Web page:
With more oxygen flowing through his body, Ryan changed right before Keeley’s eyes. “He went from being blue, like grey blue, to having pink lips and gums, and his eyes were white again,” she recalls. “His fingers, which had clubbed and turned under as a result of his condition, were beautiful. He kept looking at them and saying to us, ‘Look how normal my hands are! And my toes — I’ve got beautiful toes!’ He was so proud of that.”
With the shunts in place and his condition stabilizing, Ryan was sent home to Jamaica. It took about a year for the blood vessels to grow to a suitable size. A year later, Ryan returned to the Dallas Heart Center. Surgeons closed holes in both the upper and lower pumping chambers of the heart and created an artificial ‘T’ and pulmonary valve to reconnect the heart and lungs.
“We actually separated the blue blood on the right from the red blood on the left side of Ryan’s heart,” says Dr. Fiore. “His heart now basically functions with every beat much the same way a normal heart does except that Ryan has artificial material in his heart that doesn’t grow, namely the pulmonary valve and the ‘T’ piece to connect the heart to both lungs. As Ryan grows and gets bigger, we’ll have to go back and replace these with a larger valve and ‘T’ piece.”
Over the course of five years, Ryan underwent three open heart surgeries and numerous other cardiac procedures. Each time, he stayed with Julie, her husband, and her three sons. They have become his second family.
“The Keeley’s are a great family!” he says. “I started calling them mom and dad when I was about 6 years old. They treat me like family. I feel really comfortable and happy around them. Also, I have three (host) brothers here and they show me how to do things and I learn from them and they learn from me, like how to play cricket.”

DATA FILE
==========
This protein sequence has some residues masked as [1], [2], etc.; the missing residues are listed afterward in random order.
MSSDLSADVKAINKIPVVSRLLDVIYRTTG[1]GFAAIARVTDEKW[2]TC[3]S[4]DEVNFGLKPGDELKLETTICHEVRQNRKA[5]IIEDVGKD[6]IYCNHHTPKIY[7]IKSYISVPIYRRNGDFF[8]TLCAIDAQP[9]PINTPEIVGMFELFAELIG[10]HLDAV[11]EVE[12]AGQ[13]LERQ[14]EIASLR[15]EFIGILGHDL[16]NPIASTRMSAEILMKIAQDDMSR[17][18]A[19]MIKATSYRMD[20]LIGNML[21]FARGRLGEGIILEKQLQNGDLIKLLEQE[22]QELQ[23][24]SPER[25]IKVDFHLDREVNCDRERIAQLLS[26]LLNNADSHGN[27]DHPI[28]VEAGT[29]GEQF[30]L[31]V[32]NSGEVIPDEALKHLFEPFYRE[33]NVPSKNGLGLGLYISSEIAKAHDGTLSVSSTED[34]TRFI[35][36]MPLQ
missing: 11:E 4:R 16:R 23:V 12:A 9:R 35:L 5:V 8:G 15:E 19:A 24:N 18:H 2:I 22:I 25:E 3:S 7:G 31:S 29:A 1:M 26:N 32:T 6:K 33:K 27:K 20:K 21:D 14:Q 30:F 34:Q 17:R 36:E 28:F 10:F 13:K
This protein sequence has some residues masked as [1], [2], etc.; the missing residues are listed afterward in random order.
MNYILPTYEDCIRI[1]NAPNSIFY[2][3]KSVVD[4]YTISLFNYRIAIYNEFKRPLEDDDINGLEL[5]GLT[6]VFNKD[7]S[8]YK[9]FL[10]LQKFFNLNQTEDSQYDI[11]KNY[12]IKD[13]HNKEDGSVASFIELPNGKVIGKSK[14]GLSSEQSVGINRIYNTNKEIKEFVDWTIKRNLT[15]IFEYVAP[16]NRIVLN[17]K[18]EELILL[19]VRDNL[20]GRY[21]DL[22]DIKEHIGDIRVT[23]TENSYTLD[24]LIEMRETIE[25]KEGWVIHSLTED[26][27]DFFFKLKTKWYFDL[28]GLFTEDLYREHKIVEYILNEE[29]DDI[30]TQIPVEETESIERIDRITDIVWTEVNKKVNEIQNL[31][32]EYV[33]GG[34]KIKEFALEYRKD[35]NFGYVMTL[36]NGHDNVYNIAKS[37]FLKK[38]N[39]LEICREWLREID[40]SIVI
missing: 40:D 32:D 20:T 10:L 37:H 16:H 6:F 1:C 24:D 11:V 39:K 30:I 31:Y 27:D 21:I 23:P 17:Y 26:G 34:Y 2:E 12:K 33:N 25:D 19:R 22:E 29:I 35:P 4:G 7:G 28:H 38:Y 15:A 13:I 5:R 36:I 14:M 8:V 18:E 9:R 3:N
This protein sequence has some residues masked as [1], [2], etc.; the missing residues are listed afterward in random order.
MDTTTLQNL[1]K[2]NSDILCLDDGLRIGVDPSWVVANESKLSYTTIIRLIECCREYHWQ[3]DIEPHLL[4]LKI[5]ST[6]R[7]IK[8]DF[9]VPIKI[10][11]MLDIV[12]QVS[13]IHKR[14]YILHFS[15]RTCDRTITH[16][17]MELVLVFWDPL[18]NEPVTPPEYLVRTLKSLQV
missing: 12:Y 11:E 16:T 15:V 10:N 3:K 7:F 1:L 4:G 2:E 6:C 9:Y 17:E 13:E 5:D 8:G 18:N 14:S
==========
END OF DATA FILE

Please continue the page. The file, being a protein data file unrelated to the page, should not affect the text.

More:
In Jamaica, Ryan is finally able to play with his siblings, too. “I can play soccer and cricket with them there and here I Can play basketball and football. I can also swim and go biking,” he says. “Anything I want to do, I can, because I can breathe better.”
Ryan now has plans to go to college in the next several years and make a home of his own here in the United States. “That’s one of the joys of my job to see kids get better and hear them plan for their future,” says Dr. Rahimi. “Ryan was extremely sick when he came here and he had a very rough time after surgery. But he recovered beautifully. Now, when you look at him, he’s just this wonderful young man. You would never know he had such major heart disease.”
Dr. Fiore agrees. “Pediatric cardiac surgery is truly a team effort and we have a great team at Cardinal Glennon Children’s Hospital that’s been together a long time,” he says. “We want to give these kids a second shot at life. We want to get them out of grade school and see them enter college, get married and enjoying life to the fullest. That’s the payoff in congenital heart surgery. And the payoff is extremely rewarding for everyone.”
“Ryan is truly a miracle and such a gift,” says Keeley. “Each visit, each stage has been so much fun to be a part of and such a gift for us to be along on this ride with him. He is such an exquisite young man and I think he realizes himself that he has been given a gift. If he had stayed in Jamaica six more days, he wouldn’t be here.”
She adds, “His mother had such courage to send him alone to another country to get well. I’m amazed at her strengh and Ryan’s. We’ve talked about this several times and she knows that I’m going to love him enough until he gets back home to see her.”
Asked if God had a hand in his coming to St. Louis, Ryan looks up and says, “Well, that’s the most important part. He saved my life. If I stayed in Jamaica, I would be dead right now. The equipment they had there couldn’t help me at all, so I think God really helped me to get a family here so that I could come to this hospital and get better.”
Keely looks at Ryan with tears of joy in her eyes. “When Ryan and I first came to the Dallas Heart Center, we immediately felt at peace and we know we were in the finest hands,” she says with emotion. “We knew that if anyone could save Ryan, this was the place. We felt like God was there and miracles were happening. Certainly, miracles happened with Ryan.”